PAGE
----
But why I am rambling about confidence and kindness…? Unsure. Perhaps because there is this curious duality at the heart of being/running a creative business and I’ve been fortunate to have a lot of kind feedback all come at the same time recently, so it’s just been on my mind.

You definitely grow in confidence when people respond well to your work, but at the same time you almost learn to discount their opinions… You start making up reasons for why they might have said the nice thing! Reasons why they’re wrong.

The overall result of which is that you graciously appreciate every compliment that comes, but still feel a slight unease each time you hand over a commission… You learn that 99% of the time everyone is happy, but you still feel sharp terror at the possibility that one person might not be, that they might be the one to point out that you’ve no right to do your work, as though you almost have no right to exist. I’ve seen other artists refer to this as The Fraud Police (I believe it was Marianne at PopAntique who brought the term to my attention first), and the sensation ebbs and flows in intensity.

So for my part, I try to focus on facts rather than feelings, and use those facts to influence my business choices, the way I present my work, etc. etc. It doesn’t always work (sometimes I am sure I undermine my own work) and I can certainly look at the industry and see that confidence is the best route to success, and sometimes lament the fact that I don’t have more of it… but if you’re someone for whom confidence comes and goes, establishing the facts of your work’s merit/worth is a good starting point.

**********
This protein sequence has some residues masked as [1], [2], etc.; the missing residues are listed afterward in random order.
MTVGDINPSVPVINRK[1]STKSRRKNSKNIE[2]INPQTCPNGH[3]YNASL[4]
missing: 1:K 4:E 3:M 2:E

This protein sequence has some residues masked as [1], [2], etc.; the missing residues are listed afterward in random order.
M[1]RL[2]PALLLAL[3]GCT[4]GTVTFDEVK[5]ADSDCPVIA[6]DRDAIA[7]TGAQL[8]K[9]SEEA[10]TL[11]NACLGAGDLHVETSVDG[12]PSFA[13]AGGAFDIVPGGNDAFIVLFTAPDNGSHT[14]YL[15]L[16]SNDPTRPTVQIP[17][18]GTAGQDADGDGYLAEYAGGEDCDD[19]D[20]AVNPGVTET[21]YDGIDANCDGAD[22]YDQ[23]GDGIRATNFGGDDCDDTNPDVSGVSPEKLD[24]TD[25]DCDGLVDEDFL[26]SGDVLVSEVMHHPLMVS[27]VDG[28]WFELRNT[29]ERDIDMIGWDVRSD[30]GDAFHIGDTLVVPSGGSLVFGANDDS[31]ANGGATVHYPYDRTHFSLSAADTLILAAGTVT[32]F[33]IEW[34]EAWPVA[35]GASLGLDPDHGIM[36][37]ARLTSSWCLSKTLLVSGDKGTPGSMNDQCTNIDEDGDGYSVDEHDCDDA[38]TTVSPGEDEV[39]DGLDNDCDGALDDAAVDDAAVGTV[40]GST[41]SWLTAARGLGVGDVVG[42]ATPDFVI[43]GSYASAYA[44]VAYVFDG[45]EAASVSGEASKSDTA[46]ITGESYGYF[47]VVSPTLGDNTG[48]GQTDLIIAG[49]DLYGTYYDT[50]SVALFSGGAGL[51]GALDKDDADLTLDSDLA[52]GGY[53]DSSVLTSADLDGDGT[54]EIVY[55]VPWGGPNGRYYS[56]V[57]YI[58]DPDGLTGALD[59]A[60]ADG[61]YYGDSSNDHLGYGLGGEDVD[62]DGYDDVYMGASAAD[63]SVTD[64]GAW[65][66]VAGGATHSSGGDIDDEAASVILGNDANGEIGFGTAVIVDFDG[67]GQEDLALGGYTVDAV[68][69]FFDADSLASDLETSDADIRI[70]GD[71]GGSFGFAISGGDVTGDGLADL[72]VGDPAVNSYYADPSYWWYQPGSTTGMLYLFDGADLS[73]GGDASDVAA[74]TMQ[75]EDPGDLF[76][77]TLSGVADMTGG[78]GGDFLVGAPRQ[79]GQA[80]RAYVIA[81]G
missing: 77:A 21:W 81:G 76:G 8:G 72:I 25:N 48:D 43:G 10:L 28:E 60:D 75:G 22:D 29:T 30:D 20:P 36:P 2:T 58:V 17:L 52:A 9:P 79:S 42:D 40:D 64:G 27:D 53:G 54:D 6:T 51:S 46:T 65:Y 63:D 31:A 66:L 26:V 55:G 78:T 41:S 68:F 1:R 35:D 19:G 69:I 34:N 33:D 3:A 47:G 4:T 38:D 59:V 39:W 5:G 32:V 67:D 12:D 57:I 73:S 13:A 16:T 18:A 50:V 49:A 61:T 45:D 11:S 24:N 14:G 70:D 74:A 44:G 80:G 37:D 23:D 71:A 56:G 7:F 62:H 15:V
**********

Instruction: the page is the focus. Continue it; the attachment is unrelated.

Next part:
5 thoughts on “On confidence within creative self-employment

  1. I have to admit, I’m flabbergasted by this post. You’re talking about kindness in complimenting your work. As an amateur seamstress who dabbles in corsetry, I’ve worshipped you for at least five years. (I first saw your work on LJ sometime in 2010, and am still amazed.) Self-doubt?! From SparkleWren?! I know you’re a person and all, and I know that there’s always doubt in any creative endeavor, and any human endeavor, for that matter. But it still boggles my mind. It’s like hearing that Stephen Hawking doubts his intelligence.


    1. Ah, well you’re far too kind Maggie 🙂

      I enjoy people’s praise for the work of course (I think it’s a childish part of what drives me), but yeah, it can make me feel very uncomfortable and/or bewildered at times. People say it’s a good thing for artists to be down on their own work (spurs us on to do better), but sometimes it’s more crippling than encouraging.

      And sometimes it’s a curious contradiction, in which I actually feel great about the work but just don’t expect anyone else to!

      Anyhow, you’ve brightened my day, thank you muchly and keep up the good work!


  2. How I can relate to this… working as a tailor, I often dread that 1%… It has helped me to more clearly define my process and buy really nice garmentbags ;). I work with improving constantly but I agree, it is often all in my head. On very rare occasions I get a bad review and then wrestle with it for months. It has nothing to do with your work at all. I wish I was better at accpeting an occasional grumpy client as a normal occurence, not a disaster… I totally understand the awkwardness of getting compliments…


    1. I always try to remember the previous jobs I’ve had… It doesn’t matter how good or nice you are, someone will complain or be nasty eventually. It’s just harder to take when you’re so emotionally invested in the work 🙂